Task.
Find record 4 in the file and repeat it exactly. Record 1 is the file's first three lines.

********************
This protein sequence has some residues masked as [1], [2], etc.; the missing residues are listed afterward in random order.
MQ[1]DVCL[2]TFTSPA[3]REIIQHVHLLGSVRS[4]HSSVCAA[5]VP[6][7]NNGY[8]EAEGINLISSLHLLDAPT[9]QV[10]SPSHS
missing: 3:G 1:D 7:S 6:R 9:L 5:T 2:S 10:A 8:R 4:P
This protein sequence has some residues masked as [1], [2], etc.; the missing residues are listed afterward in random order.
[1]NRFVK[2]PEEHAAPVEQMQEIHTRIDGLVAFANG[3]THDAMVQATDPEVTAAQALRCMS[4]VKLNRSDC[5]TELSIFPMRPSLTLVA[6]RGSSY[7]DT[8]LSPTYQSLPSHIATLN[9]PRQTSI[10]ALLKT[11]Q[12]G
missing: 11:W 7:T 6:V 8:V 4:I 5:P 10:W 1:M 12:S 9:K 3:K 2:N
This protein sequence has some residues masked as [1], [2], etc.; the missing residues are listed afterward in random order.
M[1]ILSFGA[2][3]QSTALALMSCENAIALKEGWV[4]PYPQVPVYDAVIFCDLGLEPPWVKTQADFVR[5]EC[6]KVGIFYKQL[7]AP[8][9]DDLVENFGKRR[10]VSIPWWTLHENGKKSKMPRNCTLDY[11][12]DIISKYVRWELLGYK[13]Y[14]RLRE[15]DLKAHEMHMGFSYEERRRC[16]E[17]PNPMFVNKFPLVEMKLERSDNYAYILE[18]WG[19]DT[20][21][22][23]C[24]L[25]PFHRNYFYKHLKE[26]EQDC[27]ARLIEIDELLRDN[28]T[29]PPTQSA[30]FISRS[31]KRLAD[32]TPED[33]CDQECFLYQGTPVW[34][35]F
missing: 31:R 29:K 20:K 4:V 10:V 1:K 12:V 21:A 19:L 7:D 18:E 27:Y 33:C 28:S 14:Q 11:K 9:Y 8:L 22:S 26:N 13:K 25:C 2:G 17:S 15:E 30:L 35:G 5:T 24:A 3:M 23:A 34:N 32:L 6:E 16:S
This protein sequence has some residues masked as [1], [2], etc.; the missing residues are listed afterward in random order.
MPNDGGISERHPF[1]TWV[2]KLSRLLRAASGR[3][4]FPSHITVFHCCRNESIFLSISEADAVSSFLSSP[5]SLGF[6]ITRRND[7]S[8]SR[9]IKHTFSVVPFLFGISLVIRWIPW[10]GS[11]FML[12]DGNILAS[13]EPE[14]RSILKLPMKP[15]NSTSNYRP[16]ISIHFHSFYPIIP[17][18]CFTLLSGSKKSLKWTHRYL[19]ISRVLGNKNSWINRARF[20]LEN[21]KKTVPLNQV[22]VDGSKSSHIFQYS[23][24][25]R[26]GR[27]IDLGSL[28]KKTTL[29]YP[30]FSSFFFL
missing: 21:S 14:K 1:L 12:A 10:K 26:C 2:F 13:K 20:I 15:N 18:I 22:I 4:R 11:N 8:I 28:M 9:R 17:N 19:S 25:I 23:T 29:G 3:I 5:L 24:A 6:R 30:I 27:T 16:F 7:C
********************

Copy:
This protein sequence has some residues masked as [1], [2], etc.; the missing residues are listed afterward in random order.
MPNDGGISERHPF[1]TWV[2]KLSRLLRAASGR[3][4]FPSHITVFHCCRNESIFLSISEADAVSSFLSSP[5]SLGF[6]ITRRND[7]S[8]SR[9]IKHTFSVVPFLFGISLVIRWIPW[10]GS[11]FML[12]DGNILAS[13]EPE[14]RSILKLPMKP[15]NSTSNYRP[16]ISIHFHSFYPIIP[17][18]CFTLLSGSKKSLKWTHRYL[19]ISRVLGNKNSWINRARF[20]LEN[21]KKTVPLNQV[22]VDGSKSSHIFQYS[23][24][25]R[26]GR[27]IDLGSL[28]KKTTL[29]YP[30]FSSFFFL
missing: 21:S 14:K 1:L 12:A 10:K 26:C 2:F 13:K 20:I 15:N 18:I 22:I 4:R 11:N 8:I 28:M 9:R 17:N 19:S 25:I 23:T 29:G 3:I 5:L 24:A 6:R 30:I 27:T 16:F 7:C